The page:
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by Staff Reports • @IBMinsights

Homeland Security drives awareness with National Cyber Security Month

Published October 14, 2014

NEWS BRIEF -- The U.S. government is appealing to citizens’ sense of technological duty this fall.

Earlier in October, the Department of Homeland Security (DHS) announced the beginning of National Cyber Security Awareness Month 2014 as “an effort to increase the American public’s understanding of basic cybersecurity practices and the role each of us plays in keeping cyberspace safe and secure.”

A number of awareness events are scheduled throughout the country this month. The campaign kicked off in Tennessee, while vendors in the active security space continue the stream of product announcements aimed at protecting businesses from a range of digital threats.

5 tips for better online protection>>


Seeing cybersecurity as a complex task that is the responsibility of all technology users, DHS emphasizes the following tips for online protection:

  • Keep your operating system, browser, and other critical software optimized by installing updates.
  • Maintain an open dialogue with your family, friends, and community about Internet safety.
  • Limit the amount of personal information you post online and use privacy settings to avoid sharing information widely.
  • Be cautious about what you receive or read online—if it sounds too good to be true, it probably is.   

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According a DHS release, “Cybersecurity is a critical component of the nation’s economic wellbeing and has become an integral part of our collective national security. Both essential services and critical infrastructure increasingly rely on cyber networks and systems.”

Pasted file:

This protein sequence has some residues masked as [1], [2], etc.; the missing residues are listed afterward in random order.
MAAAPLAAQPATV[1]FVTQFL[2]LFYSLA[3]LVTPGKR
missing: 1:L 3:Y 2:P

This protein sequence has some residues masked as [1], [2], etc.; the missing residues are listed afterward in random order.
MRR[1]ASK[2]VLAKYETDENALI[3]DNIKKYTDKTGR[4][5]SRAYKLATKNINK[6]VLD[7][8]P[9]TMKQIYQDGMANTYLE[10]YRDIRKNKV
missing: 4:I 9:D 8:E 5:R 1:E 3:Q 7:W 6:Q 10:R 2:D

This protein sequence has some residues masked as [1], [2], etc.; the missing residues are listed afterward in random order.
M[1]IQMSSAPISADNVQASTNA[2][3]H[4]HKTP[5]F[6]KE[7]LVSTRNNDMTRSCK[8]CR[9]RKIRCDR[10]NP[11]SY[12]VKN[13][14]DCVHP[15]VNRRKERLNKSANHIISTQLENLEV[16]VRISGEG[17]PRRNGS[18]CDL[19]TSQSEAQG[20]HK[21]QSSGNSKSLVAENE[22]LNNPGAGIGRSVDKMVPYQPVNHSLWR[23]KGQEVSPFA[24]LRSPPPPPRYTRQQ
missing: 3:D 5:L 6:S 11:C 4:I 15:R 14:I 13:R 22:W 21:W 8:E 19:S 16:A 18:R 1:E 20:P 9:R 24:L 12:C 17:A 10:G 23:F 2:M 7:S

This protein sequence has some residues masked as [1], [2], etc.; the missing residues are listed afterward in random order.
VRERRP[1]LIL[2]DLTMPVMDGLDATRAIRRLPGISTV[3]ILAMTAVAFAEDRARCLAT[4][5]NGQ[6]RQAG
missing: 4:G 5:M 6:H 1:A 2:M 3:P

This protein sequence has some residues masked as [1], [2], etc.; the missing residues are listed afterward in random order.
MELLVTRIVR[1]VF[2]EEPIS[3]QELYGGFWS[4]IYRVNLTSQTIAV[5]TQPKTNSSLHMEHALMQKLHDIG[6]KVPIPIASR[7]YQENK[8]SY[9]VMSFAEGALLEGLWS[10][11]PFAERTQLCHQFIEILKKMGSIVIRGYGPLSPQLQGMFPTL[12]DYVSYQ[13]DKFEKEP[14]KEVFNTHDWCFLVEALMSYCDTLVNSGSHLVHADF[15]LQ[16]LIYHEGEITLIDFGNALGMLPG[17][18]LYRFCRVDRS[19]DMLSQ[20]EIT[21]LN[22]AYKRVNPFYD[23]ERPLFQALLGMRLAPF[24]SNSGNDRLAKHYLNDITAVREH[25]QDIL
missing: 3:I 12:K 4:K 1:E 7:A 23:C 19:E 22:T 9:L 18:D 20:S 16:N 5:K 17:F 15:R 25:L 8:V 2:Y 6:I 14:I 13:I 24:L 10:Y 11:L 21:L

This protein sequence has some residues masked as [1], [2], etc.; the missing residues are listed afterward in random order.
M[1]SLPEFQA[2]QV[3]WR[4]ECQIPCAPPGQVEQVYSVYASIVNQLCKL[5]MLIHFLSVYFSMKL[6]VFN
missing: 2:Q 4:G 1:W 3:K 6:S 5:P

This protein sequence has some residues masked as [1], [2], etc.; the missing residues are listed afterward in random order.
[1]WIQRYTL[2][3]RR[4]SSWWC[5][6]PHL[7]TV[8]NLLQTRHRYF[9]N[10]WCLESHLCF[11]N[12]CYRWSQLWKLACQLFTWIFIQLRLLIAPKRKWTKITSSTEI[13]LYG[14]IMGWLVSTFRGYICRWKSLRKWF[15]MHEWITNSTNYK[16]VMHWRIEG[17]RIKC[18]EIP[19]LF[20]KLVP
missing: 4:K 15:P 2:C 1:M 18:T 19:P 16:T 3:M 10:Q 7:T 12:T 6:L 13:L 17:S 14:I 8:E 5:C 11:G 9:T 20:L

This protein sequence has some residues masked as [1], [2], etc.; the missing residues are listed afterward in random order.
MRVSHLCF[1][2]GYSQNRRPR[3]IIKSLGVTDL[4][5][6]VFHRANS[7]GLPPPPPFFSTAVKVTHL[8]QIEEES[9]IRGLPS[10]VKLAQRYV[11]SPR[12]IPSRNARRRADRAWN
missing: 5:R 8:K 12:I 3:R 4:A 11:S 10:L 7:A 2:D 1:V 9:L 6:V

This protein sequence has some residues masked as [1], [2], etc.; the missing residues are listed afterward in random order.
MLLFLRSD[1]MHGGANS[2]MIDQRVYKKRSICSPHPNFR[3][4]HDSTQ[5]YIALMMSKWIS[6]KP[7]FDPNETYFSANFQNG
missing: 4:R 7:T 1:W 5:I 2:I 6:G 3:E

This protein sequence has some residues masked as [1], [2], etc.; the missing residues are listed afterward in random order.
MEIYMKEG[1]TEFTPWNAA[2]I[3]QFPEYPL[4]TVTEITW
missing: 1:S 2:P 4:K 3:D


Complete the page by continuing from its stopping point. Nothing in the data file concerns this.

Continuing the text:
“Today our nation’s cyber networks are as much a part of the American homeland as they are indispensable to modern life in America—the very backbone of our 21st century economy and a major nerve center of our national security,” said Secretary of Homeland Security Jeh Johnson. “Cybersecurity is a shared responsibility. Every one of us must practice basic cybersecurity because an intrusion into one computer can affect an entire network.”

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The campaign covers some of the most intriguing trends in IT. In Nashville, DHS joined the National Association of State Chief Information Officers to kick-off the effort. On Oct. 15, The San Diego Cyber Center of Excellence will host a forum on the security challenges posed by the Internet of Things.

Security is an endless mission, of course, and the San Diego organization will continue its promotion of cyber awareness with an event in early November. According to a release, keynote speaker “Alan Paller, Director of Research for the SANS Institute, will offer an early look at how changing technologies and revelations about underlying causes of security failures are reshaping the practice of cybersecurity….The Washington Post called Alan “one of seven people worth knowing in cybersecurity.”

As think tanks and government officials urge the public’s attention toward cyber issues, vendors announce new solutions to the swirling threats that strip data from companies nationwide.

General Dynamics and Bit9 + Carbon Black have teamed to protect the defense giant’s data with Carbon Black’s threat detection, prevention, and response capabilities. As stated in a release, “General Dynamics Fidelis’ Network Defense and Forensics (NDF) team, a team of incident response and forensic experts, use Carbon Black to supplement the network visibility, analysis, and control provided by Fidelis XPS, its flagship network security solution. This allows the NDF team to pinpoint each endpoint and server on which malware has landed and reveal the entire ‘kill chain’ of the attack, so they can quickly identify where and how the attack originated.”

Citizens can learn more about cyber security at the DHS website.



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